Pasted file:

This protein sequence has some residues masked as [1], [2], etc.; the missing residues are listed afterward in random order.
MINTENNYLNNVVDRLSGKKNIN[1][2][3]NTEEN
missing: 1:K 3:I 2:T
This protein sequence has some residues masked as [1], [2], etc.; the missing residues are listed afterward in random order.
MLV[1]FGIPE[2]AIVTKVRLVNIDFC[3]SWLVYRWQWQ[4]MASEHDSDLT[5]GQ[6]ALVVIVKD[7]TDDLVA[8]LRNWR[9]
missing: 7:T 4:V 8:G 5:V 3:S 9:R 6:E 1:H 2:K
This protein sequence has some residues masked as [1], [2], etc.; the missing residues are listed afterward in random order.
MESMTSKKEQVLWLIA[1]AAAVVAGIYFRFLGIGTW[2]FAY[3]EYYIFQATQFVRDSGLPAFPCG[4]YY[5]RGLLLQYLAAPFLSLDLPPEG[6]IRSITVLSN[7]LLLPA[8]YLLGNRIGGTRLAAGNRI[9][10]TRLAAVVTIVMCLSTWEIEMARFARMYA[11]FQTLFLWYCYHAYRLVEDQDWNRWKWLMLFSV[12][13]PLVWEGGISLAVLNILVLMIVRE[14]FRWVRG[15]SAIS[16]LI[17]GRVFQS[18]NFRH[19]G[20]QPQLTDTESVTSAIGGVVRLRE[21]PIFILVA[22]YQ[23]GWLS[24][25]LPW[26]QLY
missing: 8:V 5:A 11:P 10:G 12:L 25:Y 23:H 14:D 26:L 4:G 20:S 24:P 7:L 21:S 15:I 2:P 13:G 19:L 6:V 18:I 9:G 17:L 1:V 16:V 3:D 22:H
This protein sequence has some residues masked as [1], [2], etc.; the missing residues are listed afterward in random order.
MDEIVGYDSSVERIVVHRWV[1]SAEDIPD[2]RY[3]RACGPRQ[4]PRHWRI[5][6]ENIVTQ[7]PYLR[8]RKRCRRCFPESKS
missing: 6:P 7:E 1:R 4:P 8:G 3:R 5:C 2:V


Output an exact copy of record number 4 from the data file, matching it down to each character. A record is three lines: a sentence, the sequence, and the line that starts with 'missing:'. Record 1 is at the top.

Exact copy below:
This protein sequence has some residues masked as [1], [2], etc.; the missing residues are listed afterward in random order.
MDEIVGYDSSVERIVVHRWV[1]SAEDIPD[2]RY[3]RACGPRQ[4]PRHWRI[5][6]ENIVTQ[7]PYLR[8]RKRCRRCFPESKS
missing: 6:P 7:E 1:R 4:P 8:G 3:R 5:C 2:V